That’s it. (Go to LookUp316.com and see for yourself. You can also watch the spot there.)
“We weren’t trying to force religion into the game,” Taunton said. “It’s already there. You’ve seen those people carrying those signs, during field goal attempts or point-after attempts. We’re tying into the culture of the sport. Didn’t you ever think, ‘What is that John 3:16 all about?’ We’re just asking people to reflect.”
Taunton would have had to spend $3 million for 30 seconds on the network, but says he told Fox Sports EVP of Sales Mike Mulcahy that if they approved the message, he could find the money—five times more than his annual advertising budget.
Instead of $3 million, he’ll spend about $40,000 for the two WBRC spots in DMA 40 and a third spot that airs after the game during a specially-scheduled airing of Glee. Taunton said he knew nothing about Glee and I told him it has a pretty big gay following. “That’s awesome,” he says.
(He didn’t know yet how much he’s paying in Washington, but joked that he would call me back asking for a donation.)
Raycom Media, which owns WBRC, has a policy about issue advertising, but routinely accepts religious advertising. “We found absolutely nothing objectionable about the spot,” says Jeff Rosser, Raycom SVP. “It seems pretty appropriate for a football game,”
For many years advertisers have cynically created ads they know will be rejected by whichever network is carrying the game—too sexy, too controversial, too this, too that.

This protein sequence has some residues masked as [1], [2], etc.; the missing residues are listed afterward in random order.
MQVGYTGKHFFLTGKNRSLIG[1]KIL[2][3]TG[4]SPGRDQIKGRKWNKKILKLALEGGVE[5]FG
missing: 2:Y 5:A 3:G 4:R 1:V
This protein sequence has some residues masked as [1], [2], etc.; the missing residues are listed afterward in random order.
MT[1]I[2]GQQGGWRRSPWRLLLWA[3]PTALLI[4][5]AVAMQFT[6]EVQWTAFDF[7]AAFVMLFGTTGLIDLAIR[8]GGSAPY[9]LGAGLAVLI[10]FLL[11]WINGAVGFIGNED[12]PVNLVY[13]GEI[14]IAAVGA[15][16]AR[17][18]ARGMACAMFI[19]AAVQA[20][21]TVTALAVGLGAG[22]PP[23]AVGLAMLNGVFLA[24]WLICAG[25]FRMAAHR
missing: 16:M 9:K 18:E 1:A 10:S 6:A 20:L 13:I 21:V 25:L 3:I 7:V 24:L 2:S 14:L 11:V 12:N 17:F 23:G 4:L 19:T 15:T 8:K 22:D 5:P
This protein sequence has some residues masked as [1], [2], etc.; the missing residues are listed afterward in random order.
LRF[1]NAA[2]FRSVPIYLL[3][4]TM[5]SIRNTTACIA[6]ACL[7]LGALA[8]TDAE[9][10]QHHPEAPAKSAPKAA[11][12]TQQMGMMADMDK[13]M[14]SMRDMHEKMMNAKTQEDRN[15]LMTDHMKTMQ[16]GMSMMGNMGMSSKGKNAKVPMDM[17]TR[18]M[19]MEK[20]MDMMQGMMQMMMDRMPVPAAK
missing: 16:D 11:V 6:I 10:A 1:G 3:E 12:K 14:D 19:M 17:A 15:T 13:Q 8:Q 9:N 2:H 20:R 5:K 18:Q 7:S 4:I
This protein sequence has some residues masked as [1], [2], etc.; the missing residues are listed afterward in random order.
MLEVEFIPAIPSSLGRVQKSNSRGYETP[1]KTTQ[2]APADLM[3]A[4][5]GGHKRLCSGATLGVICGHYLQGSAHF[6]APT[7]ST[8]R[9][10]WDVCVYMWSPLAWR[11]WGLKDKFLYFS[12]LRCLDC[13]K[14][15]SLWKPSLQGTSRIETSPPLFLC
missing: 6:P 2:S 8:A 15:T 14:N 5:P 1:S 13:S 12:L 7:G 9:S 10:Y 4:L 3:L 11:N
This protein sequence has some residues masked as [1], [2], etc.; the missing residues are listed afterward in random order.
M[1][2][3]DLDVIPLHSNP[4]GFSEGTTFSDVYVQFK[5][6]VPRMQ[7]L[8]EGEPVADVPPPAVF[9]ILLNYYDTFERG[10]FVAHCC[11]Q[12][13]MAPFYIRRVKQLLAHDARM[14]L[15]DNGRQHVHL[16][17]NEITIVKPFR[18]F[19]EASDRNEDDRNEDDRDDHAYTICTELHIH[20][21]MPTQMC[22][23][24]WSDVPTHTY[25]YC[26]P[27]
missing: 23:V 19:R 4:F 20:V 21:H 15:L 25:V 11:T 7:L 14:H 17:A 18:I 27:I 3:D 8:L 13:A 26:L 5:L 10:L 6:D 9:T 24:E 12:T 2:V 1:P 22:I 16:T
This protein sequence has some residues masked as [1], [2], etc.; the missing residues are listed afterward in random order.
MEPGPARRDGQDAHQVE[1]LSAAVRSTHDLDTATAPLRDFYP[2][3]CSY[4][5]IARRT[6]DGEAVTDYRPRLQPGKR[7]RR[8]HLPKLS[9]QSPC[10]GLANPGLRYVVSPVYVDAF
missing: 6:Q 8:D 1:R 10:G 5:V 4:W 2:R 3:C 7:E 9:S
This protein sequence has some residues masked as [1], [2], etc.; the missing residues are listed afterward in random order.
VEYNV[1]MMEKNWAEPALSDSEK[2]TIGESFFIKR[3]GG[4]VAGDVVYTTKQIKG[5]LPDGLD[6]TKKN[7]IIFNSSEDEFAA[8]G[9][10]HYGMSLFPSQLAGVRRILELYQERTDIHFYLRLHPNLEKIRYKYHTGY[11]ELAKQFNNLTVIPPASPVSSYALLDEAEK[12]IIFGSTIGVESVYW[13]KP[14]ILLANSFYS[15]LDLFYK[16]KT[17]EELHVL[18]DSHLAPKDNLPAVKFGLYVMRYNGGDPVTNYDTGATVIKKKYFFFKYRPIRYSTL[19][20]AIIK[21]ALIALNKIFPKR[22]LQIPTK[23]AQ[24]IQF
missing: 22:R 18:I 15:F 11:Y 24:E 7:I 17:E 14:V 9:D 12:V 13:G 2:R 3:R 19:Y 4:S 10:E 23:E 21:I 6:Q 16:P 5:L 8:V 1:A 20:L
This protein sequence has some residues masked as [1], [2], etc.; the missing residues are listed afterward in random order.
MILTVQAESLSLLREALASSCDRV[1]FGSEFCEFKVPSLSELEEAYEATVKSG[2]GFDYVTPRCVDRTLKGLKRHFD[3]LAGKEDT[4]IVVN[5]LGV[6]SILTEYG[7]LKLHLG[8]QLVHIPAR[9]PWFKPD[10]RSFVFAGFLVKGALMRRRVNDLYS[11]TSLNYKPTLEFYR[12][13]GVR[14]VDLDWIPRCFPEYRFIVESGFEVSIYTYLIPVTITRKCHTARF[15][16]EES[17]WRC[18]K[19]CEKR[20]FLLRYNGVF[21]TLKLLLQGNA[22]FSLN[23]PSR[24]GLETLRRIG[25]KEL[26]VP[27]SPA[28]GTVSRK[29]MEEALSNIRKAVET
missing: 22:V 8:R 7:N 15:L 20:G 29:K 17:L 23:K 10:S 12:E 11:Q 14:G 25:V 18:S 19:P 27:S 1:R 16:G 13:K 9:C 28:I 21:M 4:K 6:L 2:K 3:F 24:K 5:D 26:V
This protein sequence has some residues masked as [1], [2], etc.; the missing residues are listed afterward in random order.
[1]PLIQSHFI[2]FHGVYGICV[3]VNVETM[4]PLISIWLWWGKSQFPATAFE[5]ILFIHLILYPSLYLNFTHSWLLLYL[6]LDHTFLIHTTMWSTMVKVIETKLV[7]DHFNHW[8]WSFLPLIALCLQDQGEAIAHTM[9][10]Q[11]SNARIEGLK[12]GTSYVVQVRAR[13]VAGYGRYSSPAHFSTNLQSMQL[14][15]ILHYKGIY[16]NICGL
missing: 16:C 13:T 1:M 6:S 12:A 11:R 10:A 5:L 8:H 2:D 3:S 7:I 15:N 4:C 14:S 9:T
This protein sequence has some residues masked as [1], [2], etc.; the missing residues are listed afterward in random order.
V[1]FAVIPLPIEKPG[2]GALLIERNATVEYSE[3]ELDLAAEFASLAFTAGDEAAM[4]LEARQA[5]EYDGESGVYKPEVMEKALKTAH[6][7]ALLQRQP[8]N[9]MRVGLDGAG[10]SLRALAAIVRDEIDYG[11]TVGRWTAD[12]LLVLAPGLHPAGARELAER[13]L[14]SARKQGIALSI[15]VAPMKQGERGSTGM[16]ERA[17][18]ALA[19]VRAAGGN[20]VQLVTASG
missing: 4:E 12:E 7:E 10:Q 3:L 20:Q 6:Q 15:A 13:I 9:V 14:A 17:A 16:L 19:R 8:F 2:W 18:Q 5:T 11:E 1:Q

A couple years ago, a Catholic group wanted to show a graphic anti-abortion commercial, and that ad was rejected. Last year, with some controversy, CBS accepted a commercial from Focus on the Family that centered on then-college star (and John 3:16 promoter) Tim Tebow and his mother, recalling how she was advised to abort his birth by physicians.
And this year Fox has rejected ads from the conservative novelty-vendor website, JesusHatesObama.com, and the adultery hook-up site, AshleyMadison.com.
But this ad—slightly changed as it is–doesn’t seem to be in that league or, in Taunton’s mind, with others that routinely run during sports events.
“I was watching a game with my daughter a couple Sundays ago, and here comes a commercial for a movie called The Rite with Anthony Hopkins as an exorcist. Well, not only does that include a fair amount of ‘religious doctrine,’ he says. “It’s also out-and-out frightening.”
Tauton wants people to talk about faith, to have it out there, and wants viewers to question why some of the GoDaddy.com commercials with Danica Patrick (“soft-core porn,” he says) are acceptable during the Super Bowl while his commercial isn’t.
“We’re being told you can have your religion as long as you don’t take it into the public space,” Taunton says. “Well, I can tell you, if you can’t practice your religion openly, you don’t have much of a religion.”
Market Share by P.J. Bednarski, all about TV sales and TV sales people, appears every other week in TVNewsCheck. Bednarski is longtime TV reporter and a former top editor at TV Week and B&C. If you have comments on this column or ideas for future ones, contact him at [email protected] Read earlier Market Share columns here.